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The single Drosophila ZO-1 protein Polychaetoid regulates embryonic morphogenesis in coordination with Canoe/afadin and Enabled.

Choi W, Jung KC, Nelson KS, Bhat MA, Beitel GJ, Peifer M, Fanning AS - Mol. Biol. Cell (2011)

Bottom Line: Pyd loss does not dramatically affect AJ protein localization or initial localization of actin and myosin during dorsal closure.The defects, which include segmental grooves that fail to retract, a disrupted leading edge actin cable, and reduced zippering as leading edges meet, closely resemble defects in canoe zygotic mutants and in embryos lacking the actin regulator Enabled (Ena), suggesting that these proteins act together.Canoe (Cno) and Pyd are required for proper Ena localization during dorsal closure, and strong genetic interactions suggest that Cno, Pyd, and Ena act together in regulating or anchoring the actin cytoskeleton during dorsal closure.

View Article: PubMed Central - PubMed

Affiliation: Department of Biology, University of North Carolina at Chapel Hill, USA.

ABSTRACT
Adherens and tight junctions play key roles in assembling epithelia and maintaining barriers. In cell culture zonula occludens (ZO)-family proteins are important for assembly/maturation of both tight and adherens junctions (AJs). Genetic studies suggest that ZO proteins are important during normal development, but interpretation of mouse and fly studies is limited by genetic redundancy and/or a lack of alleles. We generated alleles of the single Drosophila ZO protein Polychaetoid (Pyd). Most embryos lacking Pyd die with striking defects in morphogenesis of embryonic epithelia including the epidermis, segmental grooves, and tracheal system. Pyd loss does not dramatically affect AJ protein localization or initial localization of actin and myosin during dorsal closure. However, Pyd loss does affect several cell behaviors that drive dorsal closure. The defects, which include segmental grooves that fail to retract, a disrupted leading edge actin cable, and reduced zippering as leading edges meet, closely resemble defects in canoe zygotic mutants and in embryos lacking the actin regulator Enabled (Ena), suggesting that these proteins act together. Canoe (Cno) and Pyd are required for proper Ena localization during dorsal closure, and strong genetic interactions suggest that Cno, Pyd, and Ena act together in regulating or anchoring the actin cytoskeleton during dorsal closure.

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Pyd is required for tracheal dorsal branch fusion and cell fate specification but not for formation or maintenance of adherens junctions. (A, B) Many dorsal branches (DBs) in zygotic pydB12 mutants fail to fuse (join to contralateral branch, asterisks in B), and often incorrectly fuse to neighboring branches (arrow in B). Anti-Dysfusion (Dys; green) labels fusion cells. (C, D) Labeling for the terminal cell marker DSRF reveals that some DBs in pydB12 embryos have more than one terminal cell (arrow in D), whereas control w1118 embryos have only one terminal cell per DB (C). (E) Quantification of DB defects in zygotic and maternal/zygotic (M/Z) pydB12 mutant embryos. DB fusion phenotypes are categorized into four classes as in Jung et al. (2006): wild type (complete dorsal branch fusion), weak (only one affected metamere), intermediate (two to four affected metameres), and severe (five or more affected metameres). (F–I) Dorsal trunks (DTs, arrow in F) of zygotic and M/Z pydB12 mutants are contiguous, indicating normal adherens junction function and fusion of dorsal trunk segments. (H–I) DTs of pydMZ embryos appear tortuous but are the same length as w1118 control embryos (p = 0.20, Student's t test). DT length is normalized to embryo length. (J, K) pydMZ mutants have normal localization of the septate junction marker Coracle (Cor) and normal lumenal accumulation of the matrix marker Verm. Scale bars, A–D, 5 μm; F–H, 20 μm; J, K, 10 μm.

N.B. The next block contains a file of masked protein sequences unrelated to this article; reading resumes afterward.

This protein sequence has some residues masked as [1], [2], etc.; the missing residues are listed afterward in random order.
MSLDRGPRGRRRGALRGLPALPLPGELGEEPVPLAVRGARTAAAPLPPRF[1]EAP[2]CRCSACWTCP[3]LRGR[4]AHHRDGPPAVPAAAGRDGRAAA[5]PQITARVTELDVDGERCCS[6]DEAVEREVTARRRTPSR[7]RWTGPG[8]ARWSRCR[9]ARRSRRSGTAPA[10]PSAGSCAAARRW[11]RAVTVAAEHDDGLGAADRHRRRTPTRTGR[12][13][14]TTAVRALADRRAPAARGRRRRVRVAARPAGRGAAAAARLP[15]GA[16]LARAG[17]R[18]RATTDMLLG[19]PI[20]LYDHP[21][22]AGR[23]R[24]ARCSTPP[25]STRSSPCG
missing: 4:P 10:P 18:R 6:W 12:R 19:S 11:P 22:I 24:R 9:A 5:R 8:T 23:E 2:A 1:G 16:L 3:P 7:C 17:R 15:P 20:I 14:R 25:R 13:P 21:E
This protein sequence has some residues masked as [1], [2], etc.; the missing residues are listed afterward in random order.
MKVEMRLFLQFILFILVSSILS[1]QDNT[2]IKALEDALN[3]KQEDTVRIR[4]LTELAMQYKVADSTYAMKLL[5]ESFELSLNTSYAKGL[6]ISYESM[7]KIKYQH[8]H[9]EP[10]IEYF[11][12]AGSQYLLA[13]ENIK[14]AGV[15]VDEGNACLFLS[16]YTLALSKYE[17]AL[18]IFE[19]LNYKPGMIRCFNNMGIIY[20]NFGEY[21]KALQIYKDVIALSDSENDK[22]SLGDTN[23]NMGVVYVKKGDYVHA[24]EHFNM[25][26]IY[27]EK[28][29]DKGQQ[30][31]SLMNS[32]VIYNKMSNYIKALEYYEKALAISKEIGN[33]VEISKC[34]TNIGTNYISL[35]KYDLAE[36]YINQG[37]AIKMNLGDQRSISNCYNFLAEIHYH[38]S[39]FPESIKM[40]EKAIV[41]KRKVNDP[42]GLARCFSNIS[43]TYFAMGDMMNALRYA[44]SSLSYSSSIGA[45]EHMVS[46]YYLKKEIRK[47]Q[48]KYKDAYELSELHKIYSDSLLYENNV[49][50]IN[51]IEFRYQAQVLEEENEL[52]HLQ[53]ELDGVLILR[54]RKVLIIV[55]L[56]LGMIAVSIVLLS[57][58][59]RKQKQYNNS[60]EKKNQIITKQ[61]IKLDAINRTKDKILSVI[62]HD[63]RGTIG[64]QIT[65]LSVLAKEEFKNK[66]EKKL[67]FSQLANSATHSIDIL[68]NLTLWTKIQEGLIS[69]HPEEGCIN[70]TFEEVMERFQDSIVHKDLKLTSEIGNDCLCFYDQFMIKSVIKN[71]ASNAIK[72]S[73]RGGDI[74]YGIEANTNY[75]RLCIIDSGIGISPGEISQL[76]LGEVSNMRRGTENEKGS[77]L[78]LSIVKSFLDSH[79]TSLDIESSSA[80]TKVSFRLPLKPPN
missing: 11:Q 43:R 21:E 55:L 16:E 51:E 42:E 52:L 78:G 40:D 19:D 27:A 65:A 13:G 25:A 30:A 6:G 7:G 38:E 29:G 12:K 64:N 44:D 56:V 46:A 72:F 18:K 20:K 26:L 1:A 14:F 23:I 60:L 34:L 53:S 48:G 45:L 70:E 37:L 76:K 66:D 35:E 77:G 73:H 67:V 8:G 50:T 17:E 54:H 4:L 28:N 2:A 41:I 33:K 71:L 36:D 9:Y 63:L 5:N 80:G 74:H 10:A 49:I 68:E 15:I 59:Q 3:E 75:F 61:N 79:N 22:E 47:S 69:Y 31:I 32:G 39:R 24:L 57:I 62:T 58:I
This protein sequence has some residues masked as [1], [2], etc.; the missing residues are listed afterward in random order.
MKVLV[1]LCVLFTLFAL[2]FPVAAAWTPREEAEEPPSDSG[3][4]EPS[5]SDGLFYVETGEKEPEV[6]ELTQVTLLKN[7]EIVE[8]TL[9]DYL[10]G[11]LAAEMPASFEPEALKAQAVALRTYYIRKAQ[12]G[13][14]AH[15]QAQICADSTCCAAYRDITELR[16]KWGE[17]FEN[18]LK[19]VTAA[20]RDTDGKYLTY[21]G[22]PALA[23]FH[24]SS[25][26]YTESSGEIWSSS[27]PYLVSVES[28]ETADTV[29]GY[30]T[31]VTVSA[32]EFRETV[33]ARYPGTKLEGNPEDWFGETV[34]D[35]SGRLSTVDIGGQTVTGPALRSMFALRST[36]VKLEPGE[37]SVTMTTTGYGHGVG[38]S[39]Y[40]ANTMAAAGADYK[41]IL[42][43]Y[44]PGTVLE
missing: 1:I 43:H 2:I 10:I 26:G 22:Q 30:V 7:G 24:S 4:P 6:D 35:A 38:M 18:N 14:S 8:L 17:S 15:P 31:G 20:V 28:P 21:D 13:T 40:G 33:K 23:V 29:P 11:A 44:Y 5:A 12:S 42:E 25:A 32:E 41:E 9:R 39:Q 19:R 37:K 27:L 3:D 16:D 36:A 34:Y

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Figure 7: Pyd is required for tracheal dorsal branch fusion and cell fate specification but not for formation or maintenance of adherens junctions. (A, B) Many dorsal branches (DBs) in zygotic pydB12 mutants fail to fuse (join to contralateral branch, asterisks in B), and often incorrectly fuse to neighboring branches (arrow in B). Anti-Dysfusion (Dys; green) labels fusion cells. (C, D) Labeling for the terminal cell marker DSRF reveals that some DBs in pydB12 embryos have more than one terminal cell (arrow in D), whereas control w1118 embryos have only one terminal cell per DB (C). (E) Quantification of DB defects in zygotic and maternal/zygotic (M/Z) pydB12 mutant embryos. DB fusion phenotypes are categorized into four classes as in Jung et al. (2006): wild type (complete dorsal branch fusion), weak (only one affected metamere), intermediate (two to four affected metameres), and severe (five or more affected metameres). (F–I) Dorsal trunks (DTs, arrow in F) of zygotic and M/Z pydB12 mutants are contiguous, indicating normal adherens junction function and fusion of dorsal trunk segments. (H–I) DTs of pydMZ embryos appear tortuous but are the same length as w1118 control embryos (p = 0.20, Student's t test). DT length is normalized to embryo length. (J, K) pydMZ mutants have normal localization of the septate junction marker Coracle (Cor) and normal lumenal accumulation of the matrix marker Verm. Scale bars, A–D, 5 μm; F–H, 20 μm; J, K, 10 μm.